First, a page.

Seniors Bethany (Kerr) Eizenga and Monica Brands are on an incredible journey as they complete their English program field education with Roseland Christian Ministries in Chicago.
Eizenga and Brands began mid-summer working with members of Roseland Christian Ministries, conducting interviews that will be compiled into a book. The students are conducting “shaped” interviews based on the methods of Studs Terkel, a Pulitzer Prize-winning author and radio broadcaster known for his interviewing abilities. Through these interviews, both the workers and clients of Roseland Christian Ministries share their hearts and lives.
“We hope that these shaped interviews will have immediate value for the Roseland Christian Ministries community, both for those interviewed and for public relations and development,” said Dr. Mike Vander Weele ’73, professor of English.
Through this project, Brands and Eizenga have immersed themselves in the Roseland culture and conducted several taped interviews, which they are now transcribing into text for the book. The final publication will tell the stories of the ministry to churches, supporters, potential supporters, and volunteers.
“These stories are amazing,” said Eizenga. “Most of these people have experienced things that many of us here at Trinity couldn’t imagine. Their stories are important and meaningful,” she said. “We’re just helping communicate them.”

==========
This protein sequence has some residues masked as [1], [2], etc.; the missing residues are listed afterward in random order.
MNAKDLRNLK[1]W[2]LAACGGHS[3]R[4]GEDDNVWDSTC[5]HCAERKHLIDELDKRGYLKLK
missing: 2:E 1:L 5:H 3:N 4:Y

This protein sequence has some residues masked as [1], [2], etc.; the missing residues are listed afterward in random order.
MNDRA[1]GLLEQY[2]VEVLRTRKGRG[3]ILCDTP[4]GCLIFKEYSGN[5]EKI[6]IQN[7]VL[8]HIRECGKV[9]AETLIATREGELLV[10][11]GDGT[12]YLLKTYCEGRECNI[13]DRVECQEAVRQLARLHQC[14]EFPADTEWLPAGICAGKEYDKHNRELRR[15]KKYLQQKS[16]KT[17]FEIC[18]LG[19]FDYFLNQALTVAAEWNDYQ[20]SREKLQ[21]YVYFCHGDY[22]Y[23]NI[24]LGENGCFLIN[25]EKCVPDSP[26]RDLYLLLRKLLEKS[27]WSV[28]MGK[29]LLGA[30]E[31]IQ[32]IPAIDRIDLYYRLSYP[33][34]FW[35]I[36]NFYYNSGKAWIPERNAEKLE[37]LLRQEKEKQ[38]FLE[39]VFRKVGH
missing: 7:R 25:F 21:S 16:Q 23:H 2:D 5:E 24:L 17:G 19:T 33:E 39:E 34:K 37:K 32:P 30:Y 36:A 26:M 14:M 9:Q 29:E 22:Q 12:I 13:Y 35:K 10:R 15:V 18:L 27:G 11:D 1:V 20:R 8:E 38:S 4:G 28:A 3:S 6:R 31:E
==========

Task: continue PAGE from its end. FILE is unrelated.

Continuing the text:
To better understand the people and to help build relationships, Brands and Eizenga have become actively involved in Roseland’s Wednesday night worship services. There they experience the Roseland community and witness the praise members continue to give to God despite trying situations.
“It’s been a lot of fun going to the Wednesday night worship,” Brands said. “It’s more meaningful when you’re a part of the community.”
The project was born out of a conversation between Reverend Joe Huizenga ’01, director of development at Roseland Christian Ministries, and Dr. Vander Weele, whose advanced writing class, 10 years prior, worked on a similar project with Rest Haven, titled “Age to Youth: Rest Haven Residents Tell Their Stories to Trinity Students.” The class conducted interviews, compiled pictures, and arranged their work into a 32-page book.
“Bethany and Monica are being attentive to the voices of others, and making it possible for those voices to reach a larger audience,” Vander Weele said.
The project is expected to conclude in December with the final book including between seven and nine personal stories.